In September 2019, GObike and a crew of dedicated volunteers conducted bicycle and pedestrian counts. Included is a summary of our findings.
Regular bicycle and pedestrian counts are crucial transportation data. In street design considerations, if you’re not counted, you don’t count.
Counting bicyclists and pedestrians allows communities to understand where people are currently walking and biking, and where they are avoiding. Conducting counts allows biking and walking pattern changes to emerge and demonstrate how street design influences bicycle and pedestrian volumes. Data enables informed conversations between community members, advocates, and elected officials.
While scattered bicycle and pedestrian counts currently exist in the Buffalo-Niagara region, there is no regular count program. To fill this gap, in 2019, GObike organized a volunteer bicycle and pedestrian counting program using National Bicycle and Pedestrian Documentation Project count methodology. Volunteers dispersed across the region to assigned locations, and, following national methodology, counted people biking and walking on sidewalks, streets, and trails.
Thanks to our volunteers, we have first-year estimates (baseline) for the volume of people walking and biking each day at 40 locations around the region, from South Buffalo to Lewiston.
According to our data:
- The most popular biking spots are the Shoreline Trail (Niawanda Park), LaSalle Park, Elmwood Avenue, and the Tonawanda Rail Trail.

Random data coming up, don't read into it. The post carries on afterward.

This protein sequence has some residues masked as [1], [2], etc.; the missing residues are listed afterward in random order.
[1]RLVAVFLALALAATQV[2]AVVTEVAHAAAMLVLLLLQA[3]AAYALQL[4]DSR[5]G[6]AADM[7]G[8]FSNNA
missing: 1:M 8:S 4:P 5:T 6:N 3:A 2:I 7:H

- The greatest pedestrian volumes were observed on Elmwood Avenue (North of Breckenridge), Allen Street (East of Mariner Street), and Bidwell Parkway.
- Many more men than women bike. On average, women make up just 22% of the average observed bicycle traffic. In comparison, we recorded an average of 45% observed female pedestrians.
- Some existing bike lanes aren’t working so well. On South Park Avenue and Fillmore Avenue, which both have dedicated bicycle lanes, more than 60% of bicyclists observed were riding on the sidewalk.
- Wrong-way riding is common on some streets, such as Broadway and South Park avenues. Either people don’t know they should be riding with traffic or they feel safer riding towards traffic.
This report is the first step in building a robust system of regional bicycle and pedestrian counting and allows us to talk to community members, agency partners, and elected officials about improving comfort and safety for people biking and walking. We can ask questions such as: Why aren’t more women riding bikes? Why are so many people riding on the sidewalk in some locations? How can we use our data to make this region safer for all road users? By counting again in 2020, we can start to answer these questions, build a bigger data pool, and make the case for installed counters to collect continuous, year-round data.
Read the full report here.